April 3, 2017
It’s easy to assume the air in your home is safe and comfortable if your fire alarm and carbon monoxide monitor aren’t ringing. Unfortunately, if you want your home to be healthy for you and your family, you should start paying attention to other factors that could be affecting your air quality. Don’t worry--we’ve rounded up the five most important factors that contribute to the air in your home, and how they could be affecting you:
When we measure the “chemicals” in your air, we’re specifically on the lookout for VOCs, or volatile organic compounds. Many common building materials, household products, and indoor activities emit VOCs into your air. VOCs include a variety of different chemicals, including Formaldehyde, Benzene, and Acetone.
Like carbon dioxide, VOCs aren’t acutely toxic, and having small amounts in our air is inevitable. However, higher concentrations of VOCs can lead to a variety of health problems, including eczema flare ups, allergies, asthma, and headaches.
To learn more about VOCs, and what you can do to prevent them, visit our blog post here.
Although it has a bit of a reputation, carbon dioxide is a natural component of our air.
CO2 is added to the air from a variety of sources--including humans. In fact, we play a major role in the levels of indoor carbon dioxide levels.
Carbon dioxide is safe in small doses, however, too much carbon dioxide in a small area--like a bedroom or office--can lead to drowsiness, headaches, decreased productivity, and poor sleep quality.
Want to learn more about how carbon dioxide affects you? We broke down everything you need to know about CO2 here.
Dust triggers allergies for about 20 million Americans, and unlike pollen, dust can occur year-round. It’s no surprise, since one piece of dust contains a potpourri of unpleasant items, like dead skin, mold spores, pieces of dead insects, and pet dander. Although large dust particles can be seen by the naked eye, fine dust particles (PM2.5) is often invisible and can have serious health consequences.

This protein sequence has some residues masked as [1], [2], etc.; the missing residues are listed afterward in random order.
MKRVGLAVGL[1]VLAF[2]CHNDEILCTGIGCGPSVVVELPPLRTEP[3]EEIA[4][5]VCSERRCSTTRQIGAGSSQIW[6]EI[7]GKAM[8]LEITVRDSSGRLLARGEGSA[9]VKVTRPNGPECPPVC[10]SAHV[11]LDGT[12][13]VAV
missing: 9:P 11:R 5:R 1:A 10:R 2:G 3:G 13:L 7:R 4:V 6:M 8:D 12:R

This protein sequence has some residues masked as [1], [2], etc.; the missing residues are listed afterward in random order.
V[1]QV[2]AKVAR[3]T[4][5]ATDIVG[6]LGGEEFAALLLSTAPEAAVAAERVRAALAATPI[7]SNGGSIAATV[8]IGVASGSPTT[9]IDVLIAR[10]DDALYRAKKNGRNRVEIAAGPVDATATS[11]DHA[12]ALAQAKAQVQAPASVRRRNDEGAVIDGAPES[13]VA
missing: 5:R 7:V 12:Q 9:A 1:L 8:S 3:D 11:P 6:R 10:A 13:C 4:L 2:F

Dust can also cause itchiness, asthma, eczema, and hay fever. Exposure to dust mites has also been linked to conjunctivitis, hypersensitive pneumonia, and both allergic and migraine headaches.
Your house can have dust mites even if it isn’t very dirty. Sometimes cleaning can do more harm than good — vacuuming can stir up dust mites off your carpet and into the air.
How can you get rid of dust mites, then? Dust mites love dark, moist places, with temperatures of 70℉ or higher and humidity over 75%. Regulating your temperature and humidity can help prevent dust mites from spreading throughout your house.
Temperature affects you in more ways than you realize--studies show that significant changes in temperature can cause you to become less productive and have trouble completing physical and mental tasks.
For the best comfort and productivity, stick to two temperature ranges, depending on the time of year:
Summer: 73℉ - 79℉
Winter: 68℉ - 76℉
And if you’re aiming for peak work performance, your productivity is at its best between 70℉ and 72℉.
Maintaining your indoor temperature is important beyond comfort and productivity--when temperatures are high, the chemicals found in buildings will leak into your air at a faster rate.
Humidity plays an important role in your overall comfort, and too high or low humidity can cause health problems. You are the most comfortable when the relative humidity of the air around you is between 20 percent and 60 percent.
If your indoor humidity climbs above 60 percent, you begin to risk mold and mildew growth in your home. On the other hand, if your indoor humidity is below 20 percent, you’ll start to experience eye, nose, skin, and throat irritation. If you wear contact lenses, they can become irritated when the humidity is too low.
At Awair, we believe that knowledge is power. Awair monitors all five air quality factors listed above, alerts you when readings become unhealthy, and provides personalized recommendations to improve the safety of your space.
If you're getting ready to give your home its annual deep-clean, make sure you're doing so with your (and your family's) health in mind.
Many common building materials and household products can release harmful chemicals, known as Volatile Organic Compounds (VOCs), into your air. When VOCs build up in your home, they can trigger adverse health symptoms and increase your risk of developing serious illnesses. Because VOC pollution is invisible, however, these risks are dangerously easy to ignore. Below, we've outlined six common sources of indoor VOC pollution.